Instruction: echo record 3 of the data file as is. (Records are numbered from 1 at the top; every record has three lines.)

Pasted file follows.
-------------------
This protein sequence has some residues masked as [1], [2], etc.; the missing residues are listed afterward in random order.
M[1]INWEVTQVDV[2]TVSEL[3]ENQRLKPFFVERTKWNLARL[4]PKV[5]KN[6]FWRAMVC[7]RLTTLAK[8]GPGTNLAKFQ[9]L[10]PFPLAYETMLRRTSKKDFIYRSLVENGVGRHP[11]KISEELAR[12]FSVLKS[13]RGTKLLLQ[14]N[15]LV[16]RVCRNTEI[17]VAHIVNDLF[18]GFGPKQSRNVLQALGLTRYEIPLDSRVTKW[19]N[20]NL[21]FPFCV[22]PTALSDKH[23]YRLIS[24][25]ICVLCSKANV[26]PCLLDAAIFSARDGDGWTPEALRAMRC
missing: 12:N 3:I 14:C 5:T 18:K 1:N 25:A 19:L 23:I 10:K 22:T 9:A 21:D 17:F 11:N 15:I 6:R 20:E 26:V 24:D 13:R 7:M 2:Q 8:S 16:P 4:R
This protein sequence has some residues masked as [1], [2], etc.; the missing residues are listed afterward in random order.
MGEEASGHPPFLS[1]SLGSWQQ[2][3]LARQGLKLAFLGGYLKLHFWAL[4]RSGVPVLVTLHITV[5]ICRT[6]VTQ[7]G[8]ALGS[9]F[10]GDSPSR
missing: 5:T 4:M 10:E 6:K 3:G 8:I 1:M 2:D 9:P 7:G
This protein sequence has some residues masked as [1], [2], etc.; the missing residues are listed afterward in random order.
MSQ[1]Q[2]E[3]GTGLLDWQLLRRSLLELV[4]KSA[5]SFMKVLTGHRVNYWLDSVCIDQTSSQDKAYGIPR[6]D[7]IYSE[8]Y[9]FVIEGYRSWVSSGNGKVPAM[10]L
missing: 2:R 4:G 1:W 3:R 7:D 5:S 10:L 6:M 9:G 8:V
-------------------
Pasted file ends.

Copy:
This protein sequence has some residues masked as [1], [2], etc.; the missing residues are listed afterward in random order.
MSQ[1]Q[2]E[3]GTGLLDWQLLRRSLLELV[4]KSA[5]SFMKVLTGHRVNYWLDSVCIDQTSSQDKAYGIPR[6]D[7]IYSE[8]Y[9]FVIEGYRSWVSSGNGKVPAM[10]L
missing: 2:R 4:G 1:W 3:R 7:D 5:S 10:L 6:M 9:G 8:V